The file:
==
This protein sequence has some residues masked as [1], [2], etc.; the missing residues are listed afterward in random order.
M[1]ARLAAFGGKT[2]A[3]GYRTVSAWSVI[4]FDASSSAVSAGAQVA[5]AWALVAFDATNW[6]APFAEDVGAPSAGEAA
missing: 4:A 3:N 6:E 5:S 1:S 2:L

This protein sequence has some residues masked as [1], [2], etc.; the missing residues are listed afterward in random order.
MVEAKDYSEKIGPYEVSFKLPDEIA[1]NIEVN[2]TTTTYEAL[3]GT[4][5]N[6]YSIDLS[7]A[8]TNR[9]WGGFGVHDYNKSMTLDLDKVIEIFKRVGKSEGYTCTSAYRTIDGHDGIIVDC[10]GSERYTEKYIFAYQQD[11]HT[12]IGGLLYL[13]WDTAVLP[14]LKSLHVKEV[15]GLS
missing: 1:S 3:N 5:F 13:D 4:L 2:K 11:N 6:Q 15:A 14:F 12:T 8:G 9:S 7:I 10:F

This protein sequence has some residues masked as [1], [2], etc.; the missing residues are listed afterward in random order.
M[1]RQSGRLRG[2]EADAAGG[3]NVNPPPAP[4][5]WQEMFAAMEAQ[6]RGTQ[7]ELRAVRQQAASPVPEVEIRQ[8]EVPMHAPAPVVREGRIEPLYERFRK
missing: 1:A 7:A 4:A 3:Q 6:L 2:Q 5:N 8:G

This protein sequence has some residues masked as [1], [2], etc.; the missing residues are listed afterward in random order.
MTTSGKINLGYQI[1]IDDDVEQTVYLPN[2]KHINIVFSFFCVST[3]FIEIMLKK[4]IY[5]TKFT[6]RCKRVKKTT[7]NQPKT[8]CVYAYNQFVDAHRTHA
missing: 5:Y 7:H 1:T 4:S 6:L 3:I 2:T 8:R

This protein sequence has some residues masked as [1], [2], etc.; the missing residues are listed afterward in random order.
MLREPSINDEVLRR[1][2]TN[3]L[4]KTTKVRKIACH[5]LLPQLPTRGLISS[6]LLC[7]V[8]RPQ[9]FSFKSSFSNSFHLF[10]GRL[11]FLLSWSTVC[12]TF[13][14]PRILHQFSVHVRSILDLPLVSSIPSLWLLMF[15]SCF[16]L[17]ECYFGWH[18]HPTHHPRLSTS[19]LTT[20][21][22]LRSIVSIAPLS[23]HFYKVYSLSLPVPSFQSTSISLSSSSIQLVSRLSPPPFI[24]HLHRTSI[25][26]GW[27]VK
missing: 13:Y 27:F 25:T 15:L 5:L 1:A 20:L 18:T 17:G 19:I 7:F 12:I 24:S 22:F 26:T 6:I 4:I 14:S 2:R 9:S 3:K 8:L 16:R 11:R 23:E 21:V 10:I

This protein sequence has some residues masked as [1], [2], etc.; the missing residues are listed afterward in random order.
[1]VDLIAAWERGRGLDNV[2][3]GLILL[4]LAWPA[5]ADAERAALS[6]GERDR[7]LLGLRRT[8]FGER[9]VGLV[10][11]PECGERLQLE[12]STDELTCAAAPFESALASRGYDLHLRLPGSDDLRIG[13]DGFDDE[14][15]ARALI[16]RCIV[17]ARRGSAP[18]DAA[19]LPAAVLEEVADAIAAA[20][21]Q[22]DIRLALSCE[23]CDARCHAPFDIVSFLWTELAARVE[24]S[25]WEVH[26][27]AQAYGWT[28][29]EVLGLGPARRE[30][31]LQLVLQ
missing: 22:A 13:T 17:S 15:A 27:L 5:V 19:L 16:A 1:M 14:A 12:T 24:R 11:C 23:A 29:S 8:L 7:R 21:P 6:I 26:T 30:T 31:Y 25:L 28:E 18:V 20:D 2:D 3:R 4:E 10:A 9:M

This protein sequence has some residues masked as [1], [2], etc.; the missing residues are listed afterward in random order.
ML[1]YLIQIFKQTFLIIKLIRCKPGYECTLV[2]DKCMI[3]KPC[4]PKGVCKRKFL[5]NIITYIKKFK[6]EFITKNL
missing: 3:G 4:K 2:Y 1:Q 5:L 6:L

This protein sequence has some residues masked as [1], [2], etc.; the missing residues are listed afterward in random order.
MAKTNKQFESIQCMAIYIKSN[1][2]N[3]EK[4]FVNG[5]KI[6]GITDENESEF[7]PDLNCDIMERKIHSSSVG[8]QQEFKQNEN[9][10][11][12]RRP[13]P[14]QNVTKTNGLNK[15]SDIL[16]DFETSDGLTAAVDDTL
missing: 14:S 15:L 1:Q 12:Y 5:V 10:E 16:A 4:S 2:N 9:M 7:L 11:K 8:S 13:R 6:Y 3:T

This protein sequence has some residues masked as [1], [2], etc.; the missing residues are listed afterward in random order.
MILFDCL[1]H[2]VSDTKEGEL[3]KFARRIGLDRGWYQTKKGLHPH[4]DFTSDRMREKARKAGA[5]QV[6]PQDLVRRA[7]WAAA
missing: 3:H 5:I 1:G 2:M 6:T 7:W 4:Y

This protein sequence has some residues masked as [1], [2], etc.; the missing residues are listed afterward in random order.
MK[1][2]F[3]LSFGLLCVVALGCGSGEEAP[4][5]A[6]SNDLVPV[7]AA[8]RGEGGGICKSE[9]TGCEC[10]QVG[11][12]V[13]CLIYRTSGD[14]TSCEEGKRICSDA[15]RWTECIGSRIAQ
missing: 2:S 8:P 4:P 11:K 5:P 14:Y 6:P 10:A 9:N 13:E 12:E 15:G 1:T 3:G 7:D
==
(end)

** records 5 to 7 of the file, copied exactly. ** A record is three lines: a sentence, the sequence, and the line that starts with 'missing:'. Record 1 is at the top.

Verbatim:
This protein sequence has some residues masked as [1], [2], etc.; the missing residues are listed afterward in random order.
MLREPSINDEVLRR[1][2]TN[3]L[4]KTTKVRKIACH[5]LLPQLPTRGLISS[6]LLC[7]V[8]RPQ[9]FSFKSSFSNSFHLF[10]GRL[11]FLLSWSTVC[12]TF[13][14]PRILHQFSVHVRSILDLPLVSSIPSLWLLMF[15]SCF[16]L[17]ECYFGWH[18]HPTHHPRLSTS[19]LTT[20][21][22]LRSIVSIAPLS[23]HFYKVYSLSLPVPSFQSTSISLSSSSIQLVSRLSPPPFI[24]HLHRTSI[25][26]GW[27]VK
missing: 13:Y 27:F 25:T 15:L 5:L 1:A 20:L 18:T 17:G 19:I 7:F 12:I 24:S 22:F 26:T 6:I 4:I 14:S 2:R 9:S 3:K 8:L 16:R 11:R 23:E 21:V 10:I

This protein sequence has some residues masked as [1], [2], etc.; the missing residues are listed afterward in random order.
[1]VDLIAAWERGRGLDNV[2][3]GLILL[4]LAWPA[5]ADAERAALS[6]GERDR[7]LLGLRRT[8]FGER[9]VGLV[10][11]PECGERLQLE[12]STDELTCAAAPFESALASRGYDLHLRLPGSDDLRIG[13]DGFDDE[14][15]ARALI[16]RCIV[17]ARRGSAP[18]DAA[19]LPAAVLEEVADAIAAA[20][21]Q[22]DIRLALSCE[23]CDARCHAPFDIVSFLWTELAARVE[24]S[25]WEVH[26][27]AQAYGWT[28][29]EVLGLGPARRE[30][31]LQLVLQ
missing: 22:A 13:T 17:S 15:A 27:L 5:V 19:L 16:A 1:M 14:A 12:T 24:R 11:C 23:A 29:S 8:L 7:R 21:P 6:I 26:T 30:T 31:Y 25:L 28:E 18:V 20:D 2:D 3:R 4:E 10:A 9:M

This protein sequence has some residues masked as [1], [2], etc.; the missing residues are listed afterward in random order.
ML[1]YLIQIFKQTFLIIKLIRCKPGYECTLV[2]DKCMI[3]KPC[4]PKGVCKRKFL[5]NIITYIKKFK[6]EFITKNL
missing: 3:G 4:K 2:Y 1:Q 5:L 6:L